ce to protect her from any shadow of suspicion as far as they were concerned. But what prudence, however cunning, what acting, however clever, would protect her from Antonio's gleaming black eyes? It was true, he had returned to his work in the farthest corner of the room, and hammered and chiselled away, apparently quite unconcerned with anything that passed around him. But this very quietness, which was only apparent, alarmed her a thousand times more than if his glittering eyes had been continually upon her. What he did not see he heard. She knew the incredible sharpness of his senses; if he did not look round before, he would do so at the moment which she saw approaching. And that moment had come. Ottomar, thinking himself safe, approached her and whispered a word that she did not understand, so low was it breathed. But what matter? She read it in his eyes, on his lips: "I must speak to you alone--in your studio!"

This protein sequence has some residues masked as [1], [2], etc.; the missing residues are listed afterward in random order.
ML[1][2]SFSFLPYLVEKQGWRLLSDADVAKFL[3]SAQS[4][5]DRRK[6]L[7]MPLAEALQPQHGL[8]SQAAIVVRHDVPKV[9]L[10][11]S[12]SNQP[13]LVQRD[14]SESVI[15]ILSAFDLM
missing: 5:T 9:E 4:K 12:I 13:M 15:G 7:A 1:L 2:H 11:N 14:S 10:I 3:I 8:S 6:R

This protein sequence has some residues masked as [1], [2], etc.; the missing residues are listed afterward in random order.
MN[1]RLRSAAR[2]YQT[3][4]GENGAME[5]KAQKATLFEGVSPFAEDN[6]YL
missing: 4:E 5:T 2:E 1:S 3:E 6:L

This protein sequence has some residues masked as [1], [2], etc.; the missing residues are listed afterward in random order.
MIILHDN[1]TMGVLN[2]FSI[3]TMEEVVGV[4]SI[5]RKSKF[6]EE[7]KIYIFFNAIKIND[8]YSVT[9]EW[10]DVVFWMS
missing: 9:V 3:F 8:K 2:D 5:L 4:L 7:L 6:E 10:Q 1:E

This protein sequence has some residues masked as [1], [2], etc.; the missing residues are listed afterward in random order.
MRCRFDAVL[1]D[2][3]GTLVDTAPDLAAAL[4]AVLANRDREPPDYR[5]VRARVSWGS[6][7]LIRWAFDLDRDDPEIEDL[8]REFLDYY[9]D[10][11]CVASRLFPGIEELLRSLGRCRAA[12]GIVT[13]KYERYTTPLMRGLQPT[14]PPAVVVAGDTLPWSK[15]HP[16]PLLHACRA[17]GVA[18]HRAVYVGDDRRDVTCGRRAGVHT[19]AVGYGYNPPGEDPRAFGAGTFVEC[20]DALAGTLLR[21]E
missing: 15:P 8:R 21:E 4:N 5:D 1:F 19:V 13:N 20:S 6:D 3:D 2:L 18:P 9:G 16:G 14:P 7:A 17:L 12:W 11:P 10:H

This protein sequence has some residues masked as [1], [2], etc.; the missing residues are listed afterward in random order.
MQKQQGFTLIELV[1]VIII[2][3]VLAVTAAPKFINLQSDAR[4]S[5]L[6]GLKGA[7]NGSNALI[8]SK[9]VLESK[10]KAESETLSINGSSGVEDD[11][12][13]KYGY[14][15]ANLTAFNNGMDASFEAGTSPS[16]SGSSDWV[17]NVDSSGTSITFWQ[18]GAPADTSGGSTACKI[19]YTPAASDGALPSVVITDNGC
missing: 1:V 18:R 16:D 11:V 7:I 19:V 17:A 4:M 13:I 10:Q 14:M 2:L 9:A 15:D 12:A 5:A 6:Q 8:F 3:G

But how was it to be managed? The moments were passing; there was so much to be seen